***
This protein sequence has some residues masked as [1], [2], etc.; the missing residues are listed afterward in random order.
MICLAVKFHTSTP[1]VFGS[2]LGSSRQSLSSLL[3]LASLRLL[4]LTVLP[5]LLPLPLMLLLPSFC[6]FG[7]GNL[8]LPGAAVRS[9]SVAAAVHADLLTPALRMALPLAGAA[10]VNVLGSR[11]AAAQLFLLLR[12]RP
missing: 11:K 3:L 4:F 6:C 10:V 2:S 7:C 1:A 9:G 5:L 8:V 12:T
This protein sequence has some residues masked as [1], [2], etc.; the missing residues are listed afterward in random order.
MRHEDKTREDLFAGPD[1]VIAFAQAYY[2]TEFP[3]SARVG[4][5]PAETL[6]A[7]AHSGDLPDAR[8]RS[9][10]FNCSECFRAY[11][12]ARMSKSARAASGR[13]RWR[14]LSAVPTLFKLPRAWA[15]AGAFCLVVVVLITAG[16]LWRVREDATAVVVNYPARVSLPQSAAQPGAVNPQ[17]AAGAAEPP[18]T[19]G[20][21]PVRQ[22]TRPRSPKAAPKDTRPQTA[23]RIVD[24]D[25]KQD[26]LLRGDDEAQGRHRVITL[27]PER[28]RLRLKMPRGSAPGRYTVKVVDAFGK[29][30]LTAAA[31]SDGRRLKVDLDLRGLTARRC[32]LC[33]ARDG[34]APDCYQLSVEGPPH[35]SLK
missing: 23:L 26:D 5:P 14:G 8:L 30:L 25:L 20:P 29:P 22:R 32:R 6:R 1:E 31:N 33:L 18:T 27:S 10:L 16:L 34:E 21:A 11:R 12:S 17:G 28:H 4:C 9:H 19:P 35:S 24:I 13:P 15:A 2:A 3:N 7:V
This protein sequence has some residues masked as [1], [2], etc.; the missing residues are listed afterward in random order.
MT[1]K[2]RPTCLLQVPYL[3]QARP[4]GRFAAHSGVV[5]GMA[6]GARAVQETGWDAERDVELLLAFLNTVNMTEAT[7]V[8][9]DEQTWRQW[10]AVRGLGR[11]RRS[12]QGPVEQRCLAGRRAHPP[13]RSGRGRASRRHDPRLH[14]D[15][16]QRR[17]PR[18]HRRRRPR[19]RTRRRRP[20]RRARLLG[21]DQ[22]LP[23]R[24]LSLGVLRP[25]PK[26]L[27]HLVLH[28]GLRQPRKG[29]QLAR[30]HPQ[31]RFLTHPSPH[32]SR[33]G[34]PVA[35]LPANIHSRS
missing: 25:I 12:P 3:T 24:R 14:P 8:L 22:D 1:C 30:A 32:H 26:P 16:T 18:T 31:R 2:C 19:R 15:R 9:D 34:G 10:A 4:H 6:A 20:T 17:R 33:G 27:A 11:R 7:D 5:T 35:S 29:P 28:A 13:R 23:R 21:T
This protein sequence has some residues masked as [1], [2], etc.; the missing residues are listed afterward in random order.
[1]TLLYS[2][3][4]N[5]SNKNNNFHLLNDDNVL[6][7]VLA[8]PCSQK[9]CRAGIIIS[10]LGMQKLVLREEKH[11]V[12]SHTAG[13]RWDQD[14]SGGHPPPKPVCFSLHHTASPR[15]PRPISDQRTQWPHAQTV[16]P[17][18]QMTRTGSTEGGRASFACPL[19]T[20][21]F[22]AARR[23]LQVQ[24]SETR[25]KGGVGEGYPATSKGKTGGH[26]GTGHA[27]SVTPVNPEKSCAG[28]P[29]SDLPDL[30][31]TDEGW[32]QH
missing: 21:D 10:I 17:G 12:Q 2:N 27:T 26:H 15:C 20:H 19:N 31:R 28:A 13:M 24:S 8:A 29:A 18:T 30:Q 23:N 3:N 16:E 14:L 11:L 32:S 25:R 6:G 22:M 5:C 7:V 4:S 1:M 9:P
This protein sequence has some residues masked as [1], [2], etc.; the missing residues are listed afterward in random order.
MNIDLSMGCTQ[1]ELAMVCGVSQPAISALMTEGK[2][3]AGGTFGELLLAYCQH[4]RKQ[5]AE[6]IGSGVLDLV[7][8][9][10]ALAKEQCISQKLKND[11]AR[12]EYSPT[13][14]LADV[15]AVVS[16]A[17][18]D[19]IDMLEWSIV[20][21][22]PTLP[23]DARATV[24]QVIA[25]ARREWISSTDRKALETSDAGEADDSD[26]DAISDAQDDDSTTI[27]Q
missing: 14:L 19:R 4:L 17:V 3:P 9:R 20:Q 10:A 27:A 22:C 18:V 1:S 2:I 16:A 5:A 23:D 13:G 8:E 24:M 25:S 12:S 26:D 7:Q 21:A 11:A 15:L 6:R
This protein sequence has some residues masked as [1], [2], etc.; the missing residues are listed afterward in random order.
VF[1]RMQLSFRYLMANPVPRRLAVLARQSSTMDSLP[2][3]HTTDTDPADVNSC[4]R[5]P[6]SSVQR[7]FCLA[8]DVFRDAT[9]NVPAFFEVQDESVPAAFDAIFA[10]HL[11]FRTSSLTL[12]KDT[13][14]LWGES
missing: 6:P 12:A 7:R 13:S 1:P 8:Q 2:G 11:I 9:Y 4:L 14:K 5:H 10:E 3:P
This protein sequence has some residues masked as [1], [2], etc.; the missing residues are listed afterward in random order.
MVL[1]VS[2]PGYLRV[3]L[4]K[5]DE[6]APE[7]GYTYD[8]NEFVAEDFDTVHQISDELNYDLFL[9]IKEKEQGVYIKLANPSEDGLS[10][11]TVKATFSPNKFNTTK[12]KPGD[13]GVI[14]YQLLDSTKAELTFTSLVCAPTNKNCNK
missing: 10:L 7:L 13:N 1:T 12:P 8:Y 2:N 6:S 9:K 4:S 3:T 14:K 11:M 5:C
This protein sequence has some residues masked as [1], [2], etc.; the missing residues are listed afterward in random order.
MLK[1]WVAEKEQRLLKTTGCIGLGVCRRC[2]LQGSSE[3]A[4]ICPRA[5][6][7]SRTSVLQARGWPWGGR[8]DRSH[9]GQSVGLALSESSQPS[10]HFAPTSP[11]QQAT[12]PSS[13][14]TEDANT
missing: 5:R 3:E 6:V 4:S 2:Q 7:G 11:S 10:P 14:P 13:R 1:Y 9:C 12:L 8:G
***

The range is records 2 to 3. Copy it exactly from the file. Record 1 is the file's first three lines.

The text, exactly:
This protein sequence has some residues masked as [1], [2], etc.; the missing residues are listed afterward in random order.
MRHEDKTREDLFAGPD[1]VIAFAQAYY[2]TEFP[3]SARVG[4][5]PAETL[6]A[7]AHSGDLPDAR[8]RS[9][10]FNCSECFRAY[11][12]ARMSKSARAASGR[13]RWR[14]LSAVPTLFKLPRAWA[15]AGAFCLVVVVLITAG[16]LWRVREDATAVVVNYPARVSLPQSAAQPGAVNPQ[17]AAGAAEPP[18]T[19]G[20][21]PVRQ[22]TRPRSPKAAPKDTRPQTA[23]RIVD[24]D[25]KQD[26]LLRGDDEAQGRHRVITL[27]PER[28]RLRLKMPRGSAPGRYTVKVVDAFGK[29][30]LTAAA[31]SDGRRLKVDLDLRGLTARRC[32]LC[33]ARDG[34]APDCYQLSVEGPPH[35]SLK
missing: 23:L 26:D 5:P 14:G 8:L 30:L 25:L 20:P 29:P 22:R 32:R 6:R 1:E 31:N 33:L 18:T 27:S 10:L 16:L 34:E 21:A 11:R 12:S 17:G 28:H 4:C 9:H 19:P 35:S 24:I 13:P 15:A 2:A 3:N 7:V
This protein sequence has some residues masked as [1], [2], etc.; the missing residues are listed afterward in random order.
MT[1]K[2]RPTCLLQVPYL[3]QARP[4]GRFAAHSGVV[5]GMA[6]GARAVQETGWDAERDVELLLAFLNTVNMTEAT[7]V[8][9]DEQTWRQW[10]AVRGLGR[11]RRS[12]QGPVEQRCLAGRRAHPP[13]RSGRGRASRRHDPRLH[14]D[15][16]QRR[17]PR[18]HRRRRPR[19]RTRRRRP[20]RRARLLG[21]DQ[22]LP[23]R[24]LSLGVLRP[25]PK[26]L[27]HLVLH[28]GLRQPRKG[29]QLAR[30]HPQ[31]RFLTHPSPH[32]SR[33]G[34]PVA[35]LPANIHSRS
missing: 25:I 12:P 3:T 24:R 14:P 8:L 22:D 1:C 30:A 32:H 26:P 16:T 18:T 31:R 2:C 19:R 15:R 9:D 34:G 10:A 4:H 6:A 20:T 17:R 33:G 27:A 11:R 7:D 5:T 35:S 29:P 28:A 13:R 23:R 21:T